From Wikipedia, the free encyclopedia
Jump to navigation Jump to search

Crassula capitella 2.jpg
Crassula capitella
Scientific classification e
Kingdom: Plantae
Clade: Tracheophytes
Clade: Angiosperms
Clade: Eudicots
Order: Saxifragales
Family: Crassulaceae
Subfamily: Crassuloideae
Genus: Crassula
Type species
Crassula perfoliata

Many, see text

  • Rochea DC. 1802
  • Tillaea L. 1753

Crassula is a genus of succulent plants containing about 200 accepted species, including the popular jade plant (Crassula ovata).[1] They are members of the stonecrop family (Crassulaceae) and are native to many parts of the globe, but cultivated varieties originate almost exclusively from species from the Eastern Cape of South Africa.[2]

Crassulas are usually propagated by stem or leaf cuttings. Most cultivated forms will tolerate some small degree of frost, but extremes of cold or heat will cause them to lose foliage and die.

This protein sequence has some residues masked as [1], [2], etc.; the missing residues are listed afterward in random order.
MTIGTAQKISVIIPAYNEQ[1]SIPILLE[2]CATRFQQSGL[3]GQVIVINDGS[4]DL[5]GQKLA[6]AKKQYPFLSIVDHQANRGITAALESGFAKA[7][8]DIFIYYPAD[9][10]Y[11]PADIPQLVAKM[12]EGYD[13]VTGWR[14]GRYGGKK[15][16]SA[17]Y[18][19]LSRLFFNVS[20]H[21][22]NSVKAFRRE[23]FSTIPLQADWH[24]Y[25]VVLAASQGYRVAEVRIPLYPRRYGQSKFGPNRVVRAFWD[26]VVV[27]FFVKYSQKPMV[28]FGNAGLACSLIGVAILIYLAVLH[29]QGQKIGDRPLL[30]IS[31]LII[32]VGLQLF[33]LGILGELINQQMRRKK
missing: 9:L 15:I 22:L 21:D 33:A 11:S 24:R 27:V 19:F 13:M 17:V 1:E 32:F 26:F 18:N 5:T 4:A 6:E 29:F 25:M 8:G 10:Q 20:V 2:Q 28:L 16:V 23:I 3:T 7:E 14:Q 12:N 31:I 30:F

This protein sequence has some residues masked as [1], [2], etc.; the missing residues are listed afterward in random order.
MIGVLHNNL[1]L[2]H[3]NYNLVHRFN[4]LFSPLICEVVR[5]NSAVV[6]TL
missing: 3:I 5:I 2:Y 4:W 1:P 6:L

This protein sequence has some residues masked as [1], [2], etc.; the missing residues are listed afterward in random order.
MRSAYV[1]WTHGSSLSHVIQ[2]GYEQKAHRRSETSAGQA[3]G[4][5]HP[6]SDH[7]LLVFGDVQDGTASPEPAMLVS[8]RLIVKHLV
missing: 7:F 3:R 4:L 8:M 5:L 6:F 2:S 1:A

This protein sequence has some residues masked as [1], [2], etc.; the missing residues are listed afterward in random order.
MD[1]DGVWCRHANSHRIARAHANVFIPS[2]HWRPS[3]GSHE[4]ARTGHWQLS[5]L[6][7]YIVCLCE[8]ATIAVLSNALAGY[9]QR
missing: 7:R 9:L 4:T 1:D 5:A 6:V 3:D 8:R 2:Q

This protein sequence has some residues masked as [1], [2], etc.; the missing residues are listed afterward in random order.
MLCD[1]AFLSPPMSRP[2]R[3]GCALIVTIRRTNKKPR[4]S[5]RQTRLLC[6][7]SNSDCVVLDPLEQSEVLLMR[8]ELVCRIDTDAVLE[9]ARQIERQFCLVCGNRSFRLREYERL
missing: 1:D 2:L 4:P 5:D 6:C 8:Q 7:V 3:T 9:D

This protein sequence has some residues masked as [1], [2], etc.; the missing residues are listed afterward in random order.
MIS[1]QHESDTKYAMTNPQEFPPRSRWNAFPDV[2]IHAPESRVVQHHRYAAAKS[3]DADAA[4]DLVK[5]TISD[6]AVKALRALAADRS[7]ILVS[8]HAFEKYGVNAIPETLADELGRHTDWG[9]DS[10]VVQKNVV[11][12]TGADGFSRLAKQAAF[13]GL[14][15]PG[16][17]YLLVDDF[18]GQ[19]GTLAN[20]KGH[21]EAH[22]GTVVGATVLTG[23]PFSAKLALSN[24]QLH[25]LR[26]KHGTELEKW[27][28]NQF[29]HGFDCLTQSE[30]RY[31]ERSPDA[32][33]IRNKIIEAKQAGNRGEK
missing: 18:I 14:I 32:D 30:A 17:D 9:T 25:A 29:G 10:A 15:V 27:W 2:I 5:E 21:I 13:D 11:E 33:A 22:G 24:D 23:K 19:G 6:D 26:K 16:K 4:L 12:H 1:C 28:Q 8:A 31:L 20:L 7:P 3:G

Crassula was first formally described by Carl Linnaeus in 1753 with 10 species.[3]


The name crassula comes from the Latin, meaning thick, referring to the thickening of the succulent leaves.

List of selected species[edit]

List of selected cultivars[edit]

  • Crassula 'Buddha's Temple'
  • Crassula 'Coralita'
  • Crassula 'Dorothy'
  • Crassula 'Emerald'
  • Crassula 'Fallwood'
  • Crassula 'Ivory Pagoda'
  • Crassula 'Justus Corderoy'
  • Crassula 'Morgan's Beauty'
  • Crassula 'Moonglow'
  • Crassula 'Petite Bicolor,' sometimes sold as Sedum 'Little Missy,' a cultivar of Crassula pellucida var. marginalis [6]
  • Crassula 'Tom Thumb'



  1. ^ "The Plant List: Crassula". Royal Botanic Gardens, Kew. 2013.
  2. ^ Crassula (genus) - Crassulaceae
  3. ^ Linnaeus 1753.
  4. ^ "Crassula (Crassula alpestris) in the Crassulas Database". Retrieved 2019-09-11.
  5. ^ Bussmann, R. W.; et al. (5 May 2006). "Plant use of the Maasai of Sekenani Valley, Maasai Mara, Kenya". Journal of Ethnobiology and Ethnomedicine. 2 (22): 22. doi:10.1186/1746-4269-2-22. PMC 1475560. PMID 16674830.
  6. ^ "World of Succulents","Succulentopedia", Crassula 'Petite Bicolor', 2017. Online at


External links[edit]

  • Data related to Crassula at Wikispecies